Inflammatory dendritic cells differentiate from blood monocytes at sites of inflammation and are therefore frequently called monocyte-derived dendritic cells. These cells are not present in steady-state tissues or lymphoid organs but are present in inflamed tissues following infection or injury. Inflammatory dendritic cells have been shown to be capable of stimulating effector T cell differentiation in both the draining lymph nodes and in inflamed tissues. In mice, inflammatory dendritic cells are identified based on their expression of CD11b/Integrin alpha M, CD11c, F4/80, Ly-6C, MHC class II, and CD64/Fc gamma RI and lack of expression of lineage markers. Additional markers include CD107b/Mac-3, Fc epsilon RI alpha, and MMR/CD206. In humans, inflammatory dendritic cells have been characterized as CD1a+, CD1c/BDCA1+, CD11b/Integrin alpha M+, CD11c+, CD14+, CD64/Fc gamma RI+, Fc epsilon RI alpha+, HLA-DR+, MMR/CD206+, and SIRP alpha/CD172a+ cells that lack expression of lineage markers.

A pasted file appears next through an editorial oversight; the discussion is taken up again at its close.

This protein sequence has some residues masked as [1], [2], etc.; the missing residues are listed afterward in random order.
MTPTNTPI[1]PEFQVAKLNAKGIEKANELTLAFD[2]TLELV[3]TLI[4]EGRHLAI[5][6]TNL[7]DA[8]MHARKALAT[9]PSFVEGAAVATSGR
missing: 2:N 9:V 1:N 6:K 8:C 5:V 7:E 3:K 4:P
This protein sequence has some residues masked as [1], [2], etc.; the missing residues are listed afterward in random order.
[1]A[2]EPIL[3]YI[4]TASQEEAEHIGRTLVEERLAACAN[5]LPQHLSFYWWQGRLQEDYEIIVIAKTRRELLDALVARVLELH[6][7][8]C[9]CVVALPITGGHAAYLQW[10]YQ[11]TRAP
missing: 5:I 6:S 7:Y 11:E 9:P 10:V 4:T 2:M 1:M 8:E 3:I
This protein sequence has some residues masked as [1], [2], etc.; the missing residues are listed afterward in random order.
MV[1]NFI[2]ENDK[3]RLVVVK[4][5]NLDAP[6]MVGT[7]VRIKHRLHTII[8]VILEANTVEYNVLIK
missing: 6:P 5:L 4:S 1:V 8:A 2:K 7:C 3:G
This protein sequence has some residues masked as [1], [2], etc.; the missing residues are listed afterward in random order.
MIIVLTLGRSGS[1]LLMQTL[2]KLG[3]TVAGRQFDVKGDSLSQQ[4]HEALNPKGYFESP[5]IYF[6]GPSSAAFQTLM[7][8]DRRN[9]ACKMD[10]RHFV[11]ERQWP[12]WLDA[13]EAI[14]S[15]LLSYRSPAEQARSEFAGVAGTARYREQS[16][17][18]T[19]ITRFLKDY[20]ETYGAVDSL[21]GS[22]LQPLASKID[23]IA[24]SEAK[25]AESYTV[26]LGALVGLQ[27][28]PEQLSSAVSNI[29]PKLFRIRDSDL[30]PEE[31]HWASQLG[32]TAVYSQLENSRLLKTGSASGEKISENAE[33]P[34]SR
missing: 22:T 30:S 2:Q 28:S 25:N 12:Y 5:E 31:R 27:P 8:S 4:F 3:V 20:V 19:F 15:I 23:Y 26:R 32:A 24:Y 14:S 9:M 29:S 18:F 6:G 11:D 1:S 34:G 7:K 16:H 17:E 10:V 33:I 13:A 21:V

Human and Mouse Dendritic Cell Subsets Poster